Tuesday, May 18, 2010

Can you stay on your horse?

Jane Austin was a writer during the Georgian era and wrote several books, most of which portrayed the clergy in a demeaning way. The clergy were always simpletons and prideful; seemingly turning down their noses at people, rather than ministering the grace of God and His loving kindness.

When my family and I watched a new rendition of Emma by the British BBC. The acting and photography were excellent!

In the first part of the series, the Vicar (clergy) was getting on a horse and someone said about him, “That man is so full of himself, it is a wonder he can stay on his horse!”

This is exactly the opposite description of what should be said about a pastor or even a Christian.

Instead, a person should be able to say, “That man [woman] is such a wonderful person. He is so kind, gracious, humble and easy to get along. He is always reaching out to others, serving them, taking the back seat (or even giving up his seat) so that others can be cared for; he is the last one to be served and the first one to graciously give a kind word of encouragement and minister to others, even though he may be suffering himself.”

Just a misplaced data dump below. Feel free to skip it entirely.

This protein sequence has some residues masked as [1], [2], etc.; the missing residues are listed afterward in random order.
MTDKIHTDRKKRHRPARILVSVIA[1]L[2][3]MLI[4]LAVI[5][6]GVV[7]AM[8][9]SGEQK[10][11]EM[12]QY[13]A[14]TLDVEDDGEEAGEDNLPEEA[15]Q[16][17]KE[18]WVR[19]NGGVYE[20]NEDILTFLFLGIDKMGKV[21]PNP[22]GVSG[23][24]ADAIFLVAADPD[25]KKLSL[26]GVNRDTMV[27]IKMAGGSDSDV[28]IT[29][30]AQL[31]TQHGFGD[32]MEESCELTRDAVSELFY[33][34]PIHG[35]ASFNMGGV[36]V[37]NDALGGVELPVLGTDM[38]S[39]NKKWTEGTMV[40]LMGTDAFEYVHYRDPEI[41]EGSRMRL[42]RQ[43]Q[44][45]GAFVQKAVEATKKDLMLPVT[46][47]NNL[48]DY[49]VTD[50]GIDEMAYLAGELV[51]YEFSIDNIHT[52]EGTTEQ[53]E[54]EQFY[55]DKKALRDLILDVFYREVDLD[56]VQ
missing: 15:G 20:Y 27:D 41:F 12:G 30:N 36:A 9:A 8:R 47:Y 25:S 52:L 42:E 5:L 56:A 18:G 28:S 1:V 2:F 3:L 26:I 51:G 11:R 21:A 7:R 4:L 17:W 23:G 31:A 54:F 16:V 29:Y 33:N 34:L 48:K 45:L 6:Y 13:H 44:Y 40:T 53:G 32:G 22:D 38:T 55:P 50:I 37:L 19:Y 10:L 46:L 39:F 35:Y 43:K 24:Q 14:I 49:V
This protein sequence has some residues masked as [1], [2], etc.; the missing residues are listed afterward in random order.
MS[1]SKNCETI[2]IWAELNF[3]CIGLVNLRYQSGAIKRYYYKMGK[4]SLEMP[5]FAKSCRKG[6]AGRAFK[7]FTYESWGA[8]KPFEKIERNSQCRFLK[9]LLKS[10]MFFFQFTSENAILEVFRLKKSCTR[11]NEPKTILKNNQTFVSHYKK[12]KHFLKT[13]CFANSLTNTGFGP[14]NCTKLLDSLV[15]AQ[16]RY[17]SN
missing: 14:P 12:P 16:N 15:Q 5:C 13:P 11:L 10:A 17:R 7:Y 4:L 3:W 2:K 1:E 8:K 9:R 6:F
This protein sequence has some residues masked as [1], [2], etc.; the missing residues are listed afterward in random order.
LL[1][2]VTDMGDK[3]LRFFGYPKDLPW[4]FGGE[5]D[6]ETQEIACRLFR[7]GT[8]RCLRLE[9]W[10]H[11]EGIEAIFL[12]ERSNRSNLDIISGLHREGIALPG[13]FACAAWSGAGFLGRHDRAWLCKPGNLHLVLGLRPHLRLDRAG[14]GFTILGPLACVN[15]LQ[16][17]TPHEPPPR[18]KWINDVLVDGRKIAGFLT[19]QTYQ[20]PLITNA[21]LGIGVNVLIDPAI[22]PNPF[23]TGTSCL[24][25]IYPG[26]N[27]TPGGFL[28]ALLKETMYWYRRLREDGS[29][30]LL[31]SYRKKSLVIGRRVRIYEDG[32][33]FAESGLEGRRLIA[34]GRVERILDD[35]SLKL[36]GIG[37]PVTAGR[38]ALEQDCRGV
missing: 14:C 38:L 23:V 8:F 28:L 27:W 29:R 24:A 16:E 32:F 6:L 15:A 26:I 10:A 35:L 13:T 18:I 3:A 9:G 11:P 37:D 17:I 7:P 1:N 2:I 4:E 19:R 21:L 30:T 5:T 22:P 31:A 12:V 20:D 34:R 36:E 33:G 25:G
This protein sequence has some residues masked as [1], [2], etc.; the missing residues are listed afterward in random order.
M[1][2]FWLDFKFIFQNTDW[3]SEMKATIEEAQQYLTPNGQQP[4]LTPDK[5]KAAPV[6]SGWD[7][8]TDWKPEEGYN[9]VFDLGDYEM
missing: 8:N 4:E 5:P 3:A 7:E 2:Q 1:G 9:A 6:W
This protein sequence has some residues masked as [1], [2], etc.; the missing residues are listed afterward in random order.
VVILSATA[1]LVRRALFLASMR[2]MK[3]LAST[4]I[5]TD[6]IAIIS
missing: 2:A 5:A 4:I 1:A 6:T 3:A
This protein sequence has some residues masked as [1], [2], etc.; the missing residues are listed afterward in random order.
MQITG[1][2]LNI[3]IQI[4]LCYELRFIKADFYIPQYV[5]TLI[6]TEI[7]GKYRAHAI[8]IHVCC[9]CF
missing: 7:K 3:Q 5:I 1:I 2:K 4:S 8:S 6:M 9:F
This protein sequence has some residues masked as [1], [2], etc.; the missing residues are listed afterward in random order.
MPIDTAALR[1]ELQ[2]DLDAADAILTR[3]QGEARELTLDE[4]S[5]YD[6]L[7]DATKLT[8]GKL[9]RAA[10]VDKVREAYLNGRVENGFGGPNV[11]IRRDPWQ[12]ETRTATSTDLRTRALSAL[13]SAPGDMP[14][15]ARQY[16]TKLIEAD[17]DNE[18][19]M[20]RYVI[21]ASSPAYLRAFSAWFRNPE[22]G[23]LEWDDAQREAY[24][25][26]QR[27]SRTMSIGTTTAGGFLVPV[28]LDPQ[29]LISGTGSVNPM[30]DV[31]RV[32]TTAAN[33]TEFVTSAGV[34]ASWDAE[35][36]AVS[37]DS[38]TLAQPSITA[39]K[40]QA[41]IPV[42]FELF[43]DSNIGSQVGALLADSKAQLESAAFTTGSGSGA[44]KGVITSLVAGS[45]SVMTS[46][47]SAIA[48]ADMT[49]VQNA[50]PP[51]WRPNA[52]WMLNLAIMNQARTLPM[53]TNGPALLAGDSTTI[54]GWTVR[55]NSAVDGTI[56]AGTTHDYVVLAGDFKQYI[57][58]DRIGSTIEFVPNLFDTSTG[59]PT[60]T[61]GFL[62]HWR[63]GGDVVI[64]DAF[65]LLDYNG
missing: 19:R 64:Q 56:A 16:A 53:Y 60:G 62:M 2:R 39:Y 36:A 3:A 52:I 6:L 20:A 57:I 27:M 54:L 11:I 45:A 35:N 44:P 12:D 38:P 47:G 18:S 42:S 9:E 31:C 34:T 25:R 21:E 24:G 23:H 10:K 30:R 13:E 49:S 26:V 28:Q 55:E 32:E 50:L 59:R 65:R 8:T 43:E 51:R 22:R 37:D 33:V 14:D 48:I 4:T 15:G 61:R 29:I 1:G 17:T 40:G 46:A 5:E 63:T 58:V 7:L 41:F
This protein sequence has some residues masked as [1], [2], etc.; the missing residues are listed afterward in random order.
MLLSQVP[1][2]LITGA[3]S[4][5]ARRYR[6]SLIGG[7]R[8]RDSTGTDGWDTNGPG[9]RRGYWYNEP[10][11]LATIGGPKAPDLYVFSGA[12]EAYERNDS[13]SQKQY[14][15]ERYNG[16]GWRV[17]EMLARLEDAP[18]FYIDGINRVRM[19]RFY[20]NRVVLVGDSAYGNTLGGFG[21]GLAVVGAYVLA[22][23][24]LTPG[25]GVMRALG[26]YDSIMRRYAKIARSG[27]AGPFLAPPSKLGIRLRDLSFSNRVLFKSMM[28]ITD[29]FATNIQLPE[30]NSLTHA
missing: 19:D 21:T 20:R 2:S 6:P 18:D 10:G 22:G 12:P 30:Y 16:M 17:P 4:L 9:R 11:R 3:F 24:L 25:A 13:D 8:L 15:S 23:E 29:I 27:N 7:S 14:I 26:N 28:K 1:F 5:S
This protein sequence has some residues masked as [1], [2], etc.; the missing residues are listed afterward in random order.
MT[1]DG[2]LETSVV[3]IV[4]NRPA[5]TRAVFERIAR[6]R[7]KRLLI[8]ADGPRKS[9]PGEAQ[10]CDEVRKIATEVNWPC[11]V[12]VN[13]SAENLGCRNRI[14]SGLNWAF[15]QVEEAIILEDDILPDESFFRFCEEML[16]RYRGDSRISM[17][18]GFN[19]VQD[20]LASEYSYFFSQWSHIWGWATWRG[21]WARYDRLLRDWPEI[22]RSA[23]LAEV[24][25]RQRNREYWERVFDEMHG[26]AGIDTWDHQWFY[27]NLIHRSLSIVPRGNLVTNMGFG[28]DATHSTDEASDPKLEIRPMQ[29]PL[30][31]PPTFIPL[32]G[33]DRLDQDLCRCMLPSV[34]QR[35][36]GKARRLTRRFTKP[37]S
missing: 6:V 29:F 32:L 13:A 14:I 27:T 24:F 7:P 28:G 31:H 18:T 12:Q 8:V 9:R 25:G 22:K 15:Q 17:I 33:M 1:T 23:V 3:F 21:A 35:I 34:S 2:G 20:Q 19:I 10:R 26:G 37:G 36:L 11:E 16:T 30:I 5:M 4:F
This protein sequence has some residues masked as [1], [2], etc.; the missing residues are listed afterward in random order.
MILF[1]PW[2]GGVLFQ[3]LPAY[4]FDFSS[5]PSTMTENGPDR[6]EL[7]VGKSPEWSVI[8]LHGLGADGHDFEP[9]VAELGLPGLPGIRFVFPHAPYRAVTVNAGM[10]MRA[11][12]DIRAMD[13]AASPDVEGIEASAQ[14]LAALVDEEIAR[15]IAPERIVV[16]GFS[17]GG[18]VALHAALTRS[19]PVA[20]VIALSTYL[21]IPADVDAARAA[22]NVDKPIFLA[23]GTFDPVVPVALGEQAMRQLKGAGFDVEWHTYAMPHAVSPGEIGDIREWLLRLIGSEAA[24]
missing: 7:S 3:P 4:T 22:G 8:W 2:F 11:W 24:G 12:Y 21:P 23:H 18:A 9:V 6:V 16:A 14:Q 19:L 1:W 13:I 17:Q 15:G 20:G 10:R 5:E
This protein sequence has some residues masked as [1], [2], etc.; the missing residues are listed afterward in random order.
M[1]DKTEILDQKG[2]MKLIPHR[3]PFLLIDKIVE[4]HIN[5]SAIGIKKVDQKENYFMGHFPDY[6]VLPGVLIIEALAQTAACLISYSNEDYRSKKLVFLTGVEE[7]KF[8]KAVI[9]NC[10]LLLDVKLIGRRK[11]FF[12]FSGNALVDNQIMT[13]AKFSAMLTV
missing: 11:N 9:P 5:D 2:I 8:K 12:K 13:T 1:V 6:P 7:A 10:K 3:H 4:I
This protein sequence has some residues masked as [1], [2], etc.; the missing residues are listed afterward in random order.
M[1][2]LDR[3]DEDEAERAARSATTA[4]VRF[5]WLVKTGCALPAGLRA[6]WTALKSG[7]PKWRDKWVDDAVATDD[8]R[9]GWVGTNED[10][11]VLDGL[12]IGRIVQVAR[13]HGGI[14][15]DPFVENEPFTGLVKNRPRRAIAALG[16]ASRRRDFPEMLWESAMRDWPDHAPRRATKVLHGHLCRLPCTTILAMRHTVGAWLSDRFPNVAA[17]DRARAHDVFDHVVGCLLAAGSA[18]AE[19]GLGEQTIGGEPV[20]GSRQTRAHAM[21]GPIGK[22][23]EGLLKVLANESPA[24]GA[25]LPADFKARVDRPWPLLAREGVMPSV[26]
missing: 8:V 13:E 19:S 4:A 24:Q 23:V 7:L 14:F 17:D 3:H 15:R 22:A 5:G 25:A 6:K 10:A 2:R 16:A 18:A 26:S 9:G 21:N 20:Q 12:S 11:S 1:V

In Colossians 3:12-13 (nasb), Paul says, So, as those who have been chosen of God, holy and beloved, put on a heart of compassion, kindness, humility, gentleness and patience; bearing with one another, and forgiving each other, whoever has a complaint against anyone; just as the Lord forgave you, so also should you. Beyond all these things put on love, which is the perfect bond of unity.

As you can see, these nine character qualities listed in Colossians are the exact opposite of pride. A good question for each of us, therefore is, “Can we stay on a horse or are we too full of ourselves with pride?”

“God is opposed to the proud, but gives grace to the humble” (James 4:6, nasb).

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